And if you would like a trout fishing experience more reminiscent of a Colorado mountain stream, take a day and travel to Johnston County to visit the beautiful Blue River, one of six wintertime trout fishing areas managed by the Wildlife Department.

Trout are also stocked in the winter at Robber's Cave near Wilburton, Perry CCC Lake, Lake Watonga, Lake Carl Etling in the Panhandle and Medicine Creek in Medicine Park.

State waterfowl stamp could be licked

The Oklahoma Department of Wildlife Conservation wants to eliminate the state waterfowl stamp and the annual art contest that is held to select the portrait on the stamp.

Since 1986, Oklahoma has sold a waterfowl stamp. Hunters once had to have one in their possession to legally hunt waterfowl in the state.

In the 1990s, as state wildlife agencies discovered the ease of selling hunting licenses online, hunters eventually were no longer required to buy the stamp, just a state waterfowl license.

Even though it was no longer a legal requirement, the Wildlife Department continued to sponsor an art contest for the stamp and to sell the waterfowl stamp each year. In recent years, it has been bought mostly by stamp collectors, said Micah Holmes, spokesman for the Wildlife Department. The money from the sale of stamps went toward waterfowl conservation.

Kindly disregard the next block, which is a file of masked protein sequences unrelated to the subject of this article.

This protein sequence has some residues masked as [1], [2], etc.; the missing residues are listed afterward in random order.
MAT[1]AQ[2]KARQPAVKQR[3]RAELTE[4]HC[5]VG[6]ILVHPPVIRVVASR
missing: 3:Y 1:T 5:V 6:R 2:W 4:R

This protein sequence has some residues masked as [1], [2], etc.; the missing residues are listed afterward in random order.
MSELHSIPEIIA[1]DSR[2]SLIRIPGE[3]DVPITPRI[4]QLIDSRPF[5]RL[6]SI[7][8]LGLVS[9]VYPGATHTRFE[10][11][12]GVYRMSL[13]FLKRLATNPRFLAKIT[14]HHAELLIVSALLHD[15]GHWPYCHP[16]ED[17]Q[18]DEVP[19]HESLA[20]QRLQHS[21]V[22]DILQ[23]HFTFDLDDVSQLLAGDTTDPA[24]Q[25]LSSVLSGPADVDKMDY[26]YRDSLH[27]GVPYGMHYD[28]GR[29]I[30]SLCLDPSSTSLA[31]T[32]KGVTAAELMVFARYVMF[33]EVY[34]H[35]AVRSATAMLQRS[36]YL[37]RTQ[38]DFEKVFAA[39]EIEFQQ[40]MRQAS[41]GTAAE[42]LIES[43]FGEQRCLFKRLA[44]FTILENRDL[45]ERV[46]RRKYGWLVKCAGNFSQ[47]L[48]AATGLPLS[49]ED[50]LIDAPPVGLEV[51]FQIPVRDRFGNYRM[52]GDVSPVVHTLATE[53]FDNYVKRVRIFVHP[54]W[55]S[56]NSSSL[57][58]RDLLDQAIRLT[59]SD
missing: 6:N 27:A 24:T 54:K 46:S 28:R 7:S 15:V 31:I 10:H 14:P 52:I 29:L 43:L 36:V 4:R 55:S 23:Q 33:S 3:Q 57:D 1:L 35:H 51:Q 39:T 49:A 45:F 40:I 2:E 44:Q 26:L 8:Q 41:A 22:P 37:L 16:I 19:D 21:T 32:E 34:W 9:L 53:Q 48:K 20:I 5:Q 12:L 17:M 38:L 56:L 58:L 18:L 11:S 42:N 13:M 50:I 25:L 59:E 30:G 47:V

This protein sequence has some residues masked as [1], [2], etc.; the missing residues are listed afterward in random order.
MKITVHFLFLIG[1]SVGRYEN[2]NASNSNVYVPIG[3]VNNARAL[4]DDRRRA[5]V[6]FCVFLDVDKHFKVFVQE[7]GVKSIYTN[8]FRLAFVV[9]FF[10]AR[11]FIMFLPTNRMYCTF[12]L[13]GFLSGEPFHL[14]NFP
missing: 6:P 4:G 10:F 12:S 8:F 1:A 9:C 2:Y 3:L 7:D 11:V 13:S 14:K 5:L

Only 424 duck stamps were sold last year, Holmes said. There are about 14,000 waterfowl hunters in the state, he said.

"Over time, fewer and fewer people wanted the stamps," Holmes said. "We are basically doing this waterfowl art contest for a small and decreasing number of people."

State waterfowl stamps were common across the country in the '70s and '80s. California was the first state to issue one in 1971. Now, many states are eliminating them, Holmes said.

New hunting, fishing rules proposed for 2018

The elimination of the duck stamp is part of the hunting and fishing regulation changes being proposed by the Wildlife Department for 2018.

Other proposed changes include opening nine new counties to fall turkey hunting: Cleveland, Johnston, Garvin, Lincoln, Marshall, McClain, Oklahoma, Pontotoc and Pottawatomie.

"Rio Grande turkeys are doing well," said Alan Peoples, head of the wildlife division for the Wildlife Department.